School is important. We learn how to read and write, we learn how do math and develop social skills that carry us through life. We make friends, study biology, and try to figure out what we want to do with our lives afterwards.
School is obviously important, but what about travel? “Not as important as going to school every day, writing those essays on Shakespeare and getting 100% on those standardized tests!” Bullshit. Travel is just as important as school, and I wholeheartedly believe that every single person should step out of their comfort zone and travel. And no, not to that all-inclusive in Mexico.
You will learn something. It may surprise you, it may not, but below are eight things that I’ve learned in my short couple of years travelling that I hadn’t learned in school previously.
There is so much in my head that I want to write about! So many countries and adventures, places that I’ve been and things that I’ve done! I haven’t even touched upon Ghana and the Royal Seed Home, nor my trip to Ireland and Spain with my friends the year before last! Skydiving, mountain climbing, tree top walks, so many museums and art galleries that I want to show people, and I haven’t done it yet. Because time is a fickle bitch.
So you’re at the airport, on your way to another world-wind of an adventure to God knows where! You’re all packed and ready to go, and after grabbing your boarding pass and send your checked luggage on its way through to the airplane ahead of you, you’re on your merry way to the security check.
Last Saturday was the last day of the week long travel trip with work.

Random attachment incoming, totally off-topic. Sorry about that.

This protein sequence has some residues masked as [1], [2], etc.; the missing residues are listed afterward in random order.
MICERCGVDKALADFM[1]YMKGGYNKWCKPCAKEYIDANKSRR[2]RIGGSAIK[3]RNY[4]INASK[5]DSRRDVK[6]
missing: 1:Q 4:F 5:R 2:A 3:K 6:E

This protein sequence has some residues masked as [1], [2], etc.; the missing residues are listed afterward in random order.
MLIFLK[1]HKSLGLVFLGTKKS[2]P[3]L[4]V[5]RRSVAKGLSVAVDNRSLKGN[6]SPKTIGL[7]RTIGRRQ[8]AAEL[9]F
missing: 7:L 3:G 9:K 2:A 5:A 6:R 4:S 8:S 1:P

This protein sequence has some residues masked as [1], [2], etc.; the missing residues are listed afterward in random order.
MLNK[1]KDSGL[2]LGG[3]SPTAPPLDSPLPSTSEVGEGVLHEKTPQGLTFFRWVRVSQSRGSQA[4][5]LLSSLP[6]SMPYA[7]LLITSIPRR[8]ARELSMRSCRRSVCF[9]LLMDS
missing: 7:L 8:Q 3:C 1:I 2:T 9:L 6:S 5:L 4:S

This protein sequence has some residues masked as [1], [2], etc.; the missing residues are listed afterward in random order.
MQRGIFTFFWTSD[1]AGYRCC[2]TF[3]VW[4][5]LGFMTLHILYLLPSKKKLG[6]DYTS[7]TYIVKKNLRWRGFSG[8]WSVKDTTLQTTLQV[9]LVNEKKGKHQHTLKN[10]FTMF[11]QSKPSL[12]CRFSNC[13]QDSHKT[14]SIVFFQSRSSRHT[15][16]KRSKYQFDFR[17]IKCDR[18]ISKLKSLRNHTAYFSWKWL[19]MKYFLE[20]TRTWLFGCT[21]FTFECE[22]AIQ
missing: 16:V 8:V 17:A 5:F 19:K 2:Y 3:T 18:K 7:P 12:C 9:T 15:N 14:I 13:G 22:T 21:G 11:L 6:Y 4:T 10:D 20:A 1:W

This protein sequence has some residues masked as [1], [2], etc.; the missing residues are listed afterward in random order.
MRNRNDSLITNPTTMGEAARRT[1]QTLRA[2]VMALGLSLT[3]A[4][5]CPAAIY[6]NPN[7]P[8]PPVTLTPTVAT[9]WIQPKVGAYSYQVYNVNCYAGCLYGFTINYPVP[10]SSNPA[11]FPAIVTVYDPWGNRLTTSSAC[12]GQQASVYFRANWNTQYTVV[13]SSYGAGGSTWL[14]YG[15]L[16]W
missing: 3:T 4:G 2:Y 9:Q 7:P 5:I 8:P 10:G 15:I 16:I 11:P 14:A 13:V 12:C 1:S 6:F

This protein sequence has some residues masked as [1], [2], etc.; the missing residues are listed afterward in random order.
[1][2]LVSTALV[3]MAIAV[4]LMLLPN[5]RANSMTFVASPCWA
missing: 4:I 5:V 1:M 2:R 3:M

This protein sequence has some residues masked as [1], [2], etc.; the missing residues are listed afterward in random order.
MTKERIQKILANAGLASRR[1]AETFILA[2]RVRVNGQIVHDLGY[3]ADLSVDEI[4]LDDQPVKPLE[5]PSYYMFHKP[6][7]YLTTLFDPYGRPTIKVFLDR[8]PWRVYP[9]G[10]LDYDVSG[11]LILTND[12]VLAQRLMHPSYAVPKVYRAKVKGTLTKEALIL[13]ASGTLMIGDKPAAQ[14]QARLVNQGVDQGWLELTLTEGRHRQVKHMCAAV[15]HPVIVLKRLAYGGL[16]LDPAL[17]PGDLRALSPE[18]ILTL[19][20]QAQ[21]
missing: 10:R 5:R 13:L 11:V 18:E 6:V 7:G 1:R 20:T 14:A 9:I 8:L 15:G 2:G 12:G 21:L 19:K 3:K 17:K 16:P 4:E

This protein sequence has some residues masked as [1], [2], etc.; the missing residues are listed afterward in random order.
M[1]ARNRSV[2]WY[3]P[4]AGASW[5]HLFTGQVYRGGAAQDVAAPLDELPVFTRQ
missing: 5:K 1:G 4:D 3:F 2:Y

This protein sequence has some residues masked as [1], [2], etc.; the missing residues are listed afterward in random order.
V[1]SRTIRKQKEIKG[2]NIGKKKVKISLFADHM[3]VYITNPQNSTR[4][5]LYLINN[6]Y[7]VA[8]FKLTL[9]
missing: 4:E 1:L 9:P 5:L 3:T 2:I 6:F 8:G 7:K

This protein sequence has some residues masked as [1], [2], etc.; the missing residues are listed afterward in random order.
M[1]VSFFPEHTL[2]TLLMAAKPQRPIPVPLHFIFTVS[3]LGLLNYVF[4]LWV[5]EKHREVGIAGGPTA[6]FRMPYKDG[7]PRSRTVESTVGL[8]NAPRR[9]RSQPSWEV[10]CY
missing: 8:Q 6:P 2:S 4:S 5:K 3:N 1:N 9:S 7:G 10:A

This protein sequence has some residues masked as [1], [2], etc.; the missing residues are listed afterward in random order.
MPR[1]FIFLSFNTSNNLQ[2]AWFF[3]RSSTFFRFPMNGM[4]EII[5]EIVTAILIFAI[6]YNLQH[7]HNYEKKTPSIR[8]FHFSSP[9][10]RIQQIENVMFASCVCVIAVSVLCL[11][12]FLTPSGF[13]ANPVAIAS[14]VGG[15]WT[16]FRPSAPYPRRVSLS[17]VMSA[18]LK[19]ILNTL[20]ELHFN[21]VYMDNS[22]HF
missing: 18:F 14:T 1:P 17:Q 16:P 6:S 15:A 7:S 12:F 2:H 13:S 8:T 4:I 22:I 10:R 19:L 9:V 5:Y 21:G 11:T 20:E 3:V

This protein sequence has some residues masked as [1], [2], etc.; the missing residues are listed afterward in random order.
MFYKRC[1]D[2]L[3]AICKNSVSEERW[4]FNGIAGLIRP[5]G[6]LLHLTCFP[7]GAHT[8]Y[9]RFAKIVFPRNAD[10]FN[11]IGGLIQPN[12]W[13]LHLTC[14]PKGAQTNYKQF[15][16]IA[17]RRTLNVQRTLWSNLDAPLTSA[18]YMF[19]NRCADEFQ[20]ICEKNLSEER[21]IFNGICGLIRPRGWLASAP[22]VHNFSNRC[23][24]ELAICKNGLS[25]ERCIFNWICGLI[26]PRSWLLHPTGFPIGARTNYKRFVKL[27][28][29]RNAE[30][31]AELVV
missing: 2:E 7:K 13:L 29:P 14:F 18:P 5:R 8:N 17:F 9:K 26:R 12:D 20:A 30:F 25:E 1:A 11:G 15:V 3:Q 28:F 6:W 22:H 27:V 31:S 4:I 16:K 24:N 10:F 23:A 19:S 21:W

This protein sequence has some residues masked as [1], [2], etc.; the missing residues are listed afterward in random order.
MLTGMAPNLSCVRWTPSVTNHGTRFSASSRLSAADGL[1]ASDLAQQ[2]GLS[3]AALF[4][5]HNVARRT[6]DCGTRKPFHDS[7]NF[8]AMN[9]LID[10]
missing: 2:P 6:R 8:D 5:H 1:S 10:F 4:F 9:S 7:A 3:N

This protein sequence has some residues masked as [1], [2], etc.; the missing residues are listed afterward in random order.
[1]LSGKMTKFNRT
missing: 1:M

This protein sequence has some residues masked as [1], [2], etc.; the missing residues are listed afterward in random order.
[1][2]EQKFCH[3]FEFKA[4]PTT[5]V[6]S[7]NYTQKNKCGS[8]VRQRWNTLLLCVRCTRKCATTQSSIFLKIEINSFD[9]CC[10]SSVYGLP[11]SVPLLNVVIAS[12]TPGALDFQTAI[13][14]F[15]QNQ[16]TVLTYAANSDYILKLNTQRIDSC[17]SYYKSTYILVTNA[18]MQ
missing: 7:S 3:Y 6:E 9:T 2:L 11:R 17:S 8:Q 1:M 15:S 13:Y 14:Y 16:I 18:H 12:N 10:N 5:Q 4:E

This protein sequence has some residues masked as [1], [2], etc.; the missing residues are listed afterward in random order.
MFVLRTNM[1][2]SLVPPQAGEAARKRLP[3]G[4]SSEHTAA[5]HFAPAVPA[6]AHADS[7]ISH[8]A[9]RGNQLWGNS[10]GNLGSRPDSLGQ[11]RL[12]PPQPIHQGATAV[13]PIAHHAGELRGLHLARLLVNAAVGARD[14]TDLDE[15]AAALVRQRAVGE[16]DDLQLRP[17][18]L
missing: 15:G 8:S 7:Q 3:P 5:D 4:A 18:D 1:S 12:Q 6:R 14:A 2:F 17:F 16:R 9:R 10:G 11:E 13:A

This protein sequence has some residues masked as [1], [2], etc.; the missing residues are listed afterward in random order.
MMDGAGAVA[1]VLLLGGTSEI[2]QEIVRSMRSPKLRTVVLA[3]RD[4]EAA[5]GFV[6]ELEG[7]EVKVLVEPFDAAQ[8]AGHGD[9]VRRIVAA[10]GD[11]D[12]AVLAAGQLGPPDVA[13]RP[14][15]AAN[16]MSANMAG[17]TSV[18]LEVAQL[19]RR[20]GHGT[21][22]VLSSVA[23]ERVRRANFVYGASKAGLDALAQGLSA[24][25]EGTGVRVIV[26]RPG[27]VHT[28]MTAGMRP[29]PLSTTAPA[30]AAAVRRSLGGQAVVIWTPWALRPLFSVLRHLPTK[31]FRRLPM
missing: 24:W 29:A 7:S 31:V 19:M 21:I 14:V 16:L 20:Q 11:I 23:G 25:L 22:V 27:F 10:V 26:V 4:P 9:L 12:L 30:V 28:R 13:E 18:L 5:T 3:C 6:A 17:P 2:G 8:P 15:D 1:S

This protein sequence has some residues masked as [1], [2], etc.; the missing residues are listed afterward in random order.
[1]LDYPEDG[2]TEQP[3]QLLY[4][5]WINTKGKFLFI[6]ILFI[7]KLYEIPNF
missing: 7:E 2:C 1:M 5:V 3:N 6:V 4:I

We had travelled down the southern coast, visiting and working in places like Bega, Eden, Bateman’s Bay, and Nowra. There were so many happy, sandy beaches, a couple beers and ciders, and many a sunburnt nose because of forgotten sunscreen. The people in the small towns we were fundraising in were lovely, and I met some amazing people and heard some fascinating stories. All in all it was a great week.
So Saturday was the last day on our wonderful road trip, and we finally had the entire day to do whatever we wanted with no work commitments. We had a local Aussie in our midst, so he led us (more or less) straight towards the beautiful beach of Watamolla.
Sydney is the first city I have ever lived in.
I have been trying for the past week to write a new blog post. I probably have five partially written posts, that in all honesty I don’t like at all. I’ve just been feeling uninspired and I think I have the travel blues.
I keep getting asked “So Jenna, what’s you’re plan? You’re just going to hang out in Australia for a year?”
The answer is kind of.
Surprise! I’ve decided to extend my stay here to two years instead of one.
It was our last day of the road trip to Melbourne. We were already freaking out because we had to return the truck by 3pm, and at the rate we were going we were going to be late – a $200 fine. Being intelligent, we called Britz – our car company – and asked for another day with the truck. They accepted. So we decided to take a detour.
We were on our way to the Philip Islands go to see some penguins. Apparently, there is a penguin march every night as they climb onto the rocky shores to escape predators. We – Trine, Adam, and I – were all so excited to go see these funny little penguins in the wild.
We were about an hour from the island when it happened.
We were making our slow ascent up a hill in our truck, when the clutch burned out.
In 2011 I left for the trip of a lifetime, as a Rotary Youth Exchange Student to Mol, Belgium.
I had always wanted to travel, and it seemed like the perfect way to do it. It would also look amazing on any university application. So I applied, without my parents knowledge. They actually didn’t know about it until we were on our way to the interview. I never imagined I would be the one chosen from Fort St. John to go that year.
So I arrived in Belgium, at 16 years old, wide eyed and scared. Not knowing a word of Dutch, and wondering what the hell I had gotten myself into.